Dirty Liar Review

Dirty Liar
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Fans of Brian James's books are not drawn to his writing for its evocative and intricate sentence structure, or for the promise of a complex story arc with completely original characters. You won't find either of those things in James's work. Instead, what you will find is a staccato, ragged telling of an everyday character and his or her everyday problems that spills into a narrative so emotionally raw and uncomfortably powerful that you can't help but feel changed by reading it.
His latest, DIRTY LIAR, traverses much of the same territory that his previous novels do --- love, heartache, drug usage, alienation and feeling misunderstood, familial dysfunction --- but, as with all writers who capitalize on their own familiar subject matters, he travels the terrain well. Again, it is not so much what James writes about, but how he does it that will endear readers to the story.
At first, Benji seems like the typical "un-cool" teenage boy --- reserved, eyes downcast, closed off to the world. He wears his long hair in front of his face to hide his eyes and his clothes are scruffy, non-descript and neutral. His one close friend, Sean, appears to want to spend time with him (at least he doesn't ignore him), while the others at school are content to let him blend unnoticed into their scenery. There's even a girl at school he likes from afar, Rianna, who pays no attention to him until the day she does, which makes the plot thicken, if only predictably so in that misunderstood-boy-gets-saved-by-the-popular-girl-who-suddenly-decides-to-talk-to-him way.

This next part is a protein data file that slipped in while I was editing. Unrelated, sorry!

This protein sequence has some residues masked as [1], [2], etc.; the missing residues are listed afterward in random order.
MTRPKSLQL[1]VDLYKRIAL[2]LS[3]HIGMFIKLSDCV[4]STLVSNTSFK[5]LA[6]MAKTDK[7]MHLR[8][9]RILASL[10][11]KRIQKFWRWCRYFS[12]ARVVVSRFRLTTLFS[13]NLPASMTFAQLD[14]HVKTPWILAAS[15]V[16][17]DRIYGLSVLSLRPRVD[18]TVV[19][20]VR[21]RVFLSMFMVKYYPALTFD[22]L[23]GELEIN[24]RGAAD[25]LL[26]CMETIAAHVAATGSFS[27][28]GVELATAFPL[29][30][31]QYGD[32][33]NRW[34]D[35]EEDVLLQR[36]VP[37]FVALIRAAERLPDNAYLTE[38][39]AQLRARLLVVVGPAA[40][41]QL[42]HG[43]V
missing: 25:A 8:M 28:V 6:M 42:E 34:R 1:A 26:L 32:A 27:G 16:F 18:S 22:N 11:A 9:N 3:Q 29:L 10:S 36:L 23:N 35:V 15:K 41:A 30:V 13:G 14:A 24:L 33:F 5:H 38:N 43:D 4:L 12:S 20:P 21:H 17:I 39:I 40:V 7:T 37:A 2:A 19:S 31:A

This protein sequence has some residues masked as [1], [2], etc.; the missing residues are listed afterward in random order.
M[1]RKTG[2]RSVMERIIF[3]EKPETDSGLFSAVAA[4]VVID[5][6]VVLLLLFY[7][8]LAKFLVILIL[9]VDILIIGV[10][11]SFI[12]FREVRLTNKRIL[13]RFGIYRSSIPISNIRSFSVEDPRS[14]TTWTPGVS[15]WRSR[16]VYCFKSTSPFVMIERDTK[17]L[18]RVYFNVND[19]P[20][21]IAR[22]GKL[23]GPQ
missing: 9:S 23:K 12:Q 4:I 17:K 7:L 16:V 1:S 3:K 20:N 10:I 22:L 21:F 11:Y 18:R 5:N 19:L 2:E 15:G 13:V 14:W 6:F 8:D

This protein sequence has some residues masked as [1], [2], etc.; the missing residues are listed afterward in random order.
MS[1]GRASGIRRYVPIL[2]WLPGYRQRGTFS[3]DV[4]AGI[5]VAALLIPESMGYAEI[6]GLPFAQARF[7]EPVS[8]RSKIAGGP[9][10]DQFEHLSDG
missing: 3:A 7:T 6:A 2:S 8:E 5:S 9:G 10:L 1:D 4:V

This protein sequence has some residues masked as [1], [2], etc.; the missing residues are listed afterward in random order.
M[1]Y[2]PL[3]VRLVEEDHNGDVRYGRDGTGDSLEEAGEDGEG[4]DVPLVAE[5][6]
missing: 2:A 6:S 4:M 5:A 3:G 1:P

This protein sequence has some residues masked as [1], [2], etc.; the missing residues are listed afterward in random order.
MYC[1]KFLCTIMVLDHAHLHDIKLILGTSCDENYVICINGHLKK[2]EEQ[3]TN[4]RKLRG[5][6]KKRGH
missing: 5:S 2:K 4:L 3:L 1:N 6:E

What makes Benji's story different is his mother's drinking and her boyfriend's verbally and sexually abusive behavior; his father's cold disapproval of him despite his stepmother's weak attempts to bring the family together; and his incessant talk of demons that threaten to squash any form of self-confidence he might have had before the divorce, before the move to Portland to live with his father, and before the moment when he became so disgusted with being alive. What makes Benji's struggle so authentic is the way his thoughts are constantly racing and so glaringly honest; the way his self-awareness is so fragile and mutable; and the fact that deep down, he truly wants his life to get better, despite his inability to get past the hate and fear that he feels on a day-to-day basis.
It is clear from his no-holds-barred portrayal of Benji's self-loathing and intense distrust of those around him that James is no stranger to the world of teen angst. Although some of the scenes he describes are a tad too melodramatic or contrived to be believable, his unrelenting push to get all of the messy and vulnerable moments that come with being a teenager down on the page is what makes the book worthwhile. He deals with sexual abuse with a creepy candor that will surely make readers' skin crawl, but some may argue that the appeal of the book is exactly the frankness with which he deals with taboo subjects. All in all, an engrossing read to add to your collection.
--- Reviewed by Alexis Burling

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